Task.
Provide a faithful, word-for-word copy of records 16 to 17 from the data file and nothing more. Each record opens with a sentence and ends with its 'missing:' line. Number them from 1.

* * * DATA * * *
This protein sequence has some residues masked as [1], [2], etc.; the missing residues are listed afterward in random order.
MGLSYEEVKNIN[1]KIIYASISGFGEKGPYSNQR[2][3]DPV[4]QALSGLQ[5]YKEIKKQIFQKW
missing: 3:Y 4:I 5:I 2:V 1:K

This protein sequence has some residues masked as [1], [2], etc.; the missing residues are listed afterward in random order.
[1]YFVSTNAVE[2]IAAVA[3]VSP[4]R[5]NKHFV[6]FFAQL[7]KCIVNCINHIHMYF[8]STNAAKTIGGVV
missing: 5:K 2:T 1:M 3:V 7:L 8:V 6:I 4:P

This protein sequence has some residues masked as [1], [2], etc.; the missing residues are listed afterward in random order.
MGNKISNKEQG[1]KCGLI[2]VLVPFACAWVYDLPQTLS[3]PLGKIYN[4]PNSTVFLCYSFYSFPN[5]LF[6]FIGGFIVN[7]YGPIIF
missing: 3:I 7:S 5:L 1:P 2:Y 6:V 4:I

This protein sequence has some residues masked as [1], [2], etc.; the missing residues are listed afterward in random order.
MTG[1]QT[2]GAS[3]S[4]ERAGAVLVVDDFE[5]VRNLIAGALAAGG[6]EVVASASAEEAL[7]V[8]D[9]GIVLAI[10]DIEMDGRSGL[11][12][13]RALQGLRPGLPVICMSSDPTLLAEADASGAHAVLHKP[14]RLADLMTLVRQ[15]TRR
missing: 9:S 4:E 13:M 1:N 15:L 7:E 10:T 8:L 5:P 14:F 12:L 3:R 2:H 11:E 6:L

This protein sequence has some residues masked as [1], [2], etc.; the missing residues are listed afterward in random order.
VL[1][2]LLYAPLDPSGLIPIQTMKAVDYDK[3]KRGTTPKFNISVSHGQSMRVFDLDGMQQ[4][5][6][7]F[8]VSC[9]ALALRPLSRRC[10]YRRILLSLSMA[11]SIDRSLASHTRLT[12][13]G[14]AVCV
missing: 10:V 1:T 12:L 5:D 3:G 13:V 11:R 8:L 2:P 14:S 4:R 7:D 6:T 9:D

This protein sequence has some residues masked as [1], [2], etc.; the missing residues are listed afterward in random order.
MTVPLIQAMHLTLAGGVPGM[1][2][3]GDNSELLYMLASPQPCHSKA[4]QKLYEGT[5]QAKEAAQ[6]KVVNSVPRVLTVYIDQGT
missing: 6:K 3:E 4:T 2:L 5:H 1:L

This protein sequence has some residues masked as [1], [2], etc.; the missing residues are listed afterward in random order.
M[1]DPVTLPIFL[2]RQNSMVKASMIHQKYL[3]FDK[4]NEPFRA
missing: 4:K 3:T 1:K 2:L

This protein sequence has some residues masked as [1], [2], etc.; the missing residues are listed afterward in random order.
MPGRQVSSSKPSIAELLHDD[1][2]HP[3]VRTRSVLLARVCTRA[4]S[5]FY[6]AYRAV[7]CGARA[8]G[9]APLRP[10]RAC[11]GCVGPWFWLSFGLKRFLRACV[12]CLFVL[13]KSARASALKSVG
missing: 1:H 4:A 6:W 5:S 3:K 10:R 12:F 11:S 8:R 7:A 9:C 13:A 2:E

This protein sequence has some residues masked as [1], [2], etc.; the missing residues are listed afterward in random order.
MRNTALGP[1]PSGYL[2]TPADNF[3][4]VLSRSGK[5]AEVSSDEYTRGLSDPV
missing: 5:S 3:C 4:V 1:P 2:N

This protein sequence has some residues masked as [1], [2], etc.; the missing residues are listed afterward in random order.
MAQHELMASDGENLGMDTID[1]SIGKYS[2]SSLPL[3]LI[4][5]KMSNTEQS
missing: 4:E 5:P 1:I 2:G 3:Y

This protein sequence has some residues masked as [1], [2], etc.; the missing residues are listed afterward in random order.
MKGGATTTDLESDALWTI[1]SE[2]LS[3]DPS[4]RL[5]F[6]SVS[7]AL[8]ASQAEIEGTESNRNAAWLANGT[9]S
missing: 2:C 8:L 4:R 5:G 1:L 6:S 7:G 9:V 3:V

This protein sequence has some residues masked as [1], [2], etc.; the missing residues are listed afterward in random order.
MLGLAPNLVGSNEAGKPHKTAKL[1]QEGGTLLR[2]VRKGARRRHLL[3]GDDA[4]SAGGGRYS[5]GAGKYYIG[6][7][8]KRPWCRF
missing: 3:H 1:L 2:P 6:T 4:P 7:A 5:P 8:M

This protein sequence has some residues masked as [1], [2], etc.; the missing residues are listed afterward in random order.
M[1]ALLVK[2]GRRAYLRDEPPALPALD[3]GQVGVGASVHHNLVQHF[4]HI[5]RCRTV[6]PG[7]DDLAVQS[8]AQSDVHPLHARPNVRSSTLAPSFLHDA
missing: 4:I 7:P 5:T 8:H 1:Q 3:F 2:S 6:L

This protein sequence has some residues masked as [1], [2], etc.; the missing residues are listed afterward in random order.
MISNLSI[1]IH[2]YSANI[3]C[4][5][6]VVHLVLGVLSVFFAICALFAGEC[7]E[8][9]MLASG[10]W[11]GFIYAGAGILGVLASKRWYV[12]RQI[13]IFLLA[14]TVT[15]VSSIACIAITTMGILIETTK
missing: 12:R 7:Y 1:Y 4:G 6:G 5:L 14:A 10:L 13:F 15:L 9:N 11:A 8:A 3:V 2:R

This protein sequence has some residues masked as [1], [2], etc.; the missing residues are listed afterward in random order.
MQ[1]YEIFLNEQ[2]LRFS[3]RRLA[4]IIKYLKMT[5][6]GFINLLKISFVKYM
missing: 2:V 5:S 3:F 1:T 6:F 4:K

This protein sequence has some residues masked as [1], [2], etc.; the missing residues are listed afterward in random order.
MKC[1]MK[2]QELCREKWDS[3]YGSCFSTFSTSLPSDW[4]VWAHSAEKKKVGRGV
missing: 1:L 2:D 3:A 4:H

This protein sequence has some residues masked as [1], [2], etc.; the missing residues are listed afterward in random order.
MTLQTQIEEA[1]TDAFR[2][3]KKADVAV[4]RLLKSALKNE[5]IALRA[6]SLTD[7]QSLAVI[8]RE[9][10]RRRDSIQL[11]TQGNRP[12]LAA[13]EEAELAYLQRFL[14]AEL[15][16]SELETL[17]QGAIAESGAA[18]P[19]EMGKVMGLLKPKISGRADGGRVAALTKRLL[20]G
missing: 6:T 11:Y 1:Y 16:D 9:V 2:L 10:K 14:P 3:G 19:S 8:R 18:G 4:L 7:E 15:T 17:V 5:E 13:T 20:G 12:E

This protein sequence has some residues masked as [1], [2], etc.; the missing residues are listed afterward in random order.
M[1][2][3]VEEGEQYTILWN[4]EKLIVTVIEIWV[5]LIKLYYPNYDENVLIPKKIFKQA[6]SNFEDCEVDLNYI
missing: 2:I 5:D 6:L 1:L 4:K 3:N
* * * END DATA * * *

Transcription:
This protein sequence has some residues masked as [1], [2], etc.; the missing residues are listed afterward in random order.
MKC[1]MK[2]QELCREKWDS[3]YGSCFSTFSTSLPSDW[4]VWAHSAEKKKVGRGV
missing: 1:L 2:D 3:A 4:H

This protein sequence has some residues masked as [1], [2], etc.; the missing residues are listed afterward in random order.
MTLQTQIEEA[1]TDAFR[2][3]KKADVAV[4]RLLKSALKNE[5]IALRA[6]SLTD[7]QSLAVI[8]RE[9][10]RRRDSIQL[11]TQGNRP[12]LAA[13]EEAELAYLQRFL[14]AEL[15][16]SELETL[17]QGAIAESGAA[18]P[19]EMGKVMGLLKPKISGRADGGRVAALTKRLL[20]G
missing: 6:T 11:Y 1:Y 16:D 9:V 2:L 10:K 14:P 3:G 19:S 8:R 18:G 4:L 7:E 15:T 17:V 5:E 13:T 20:G 12:E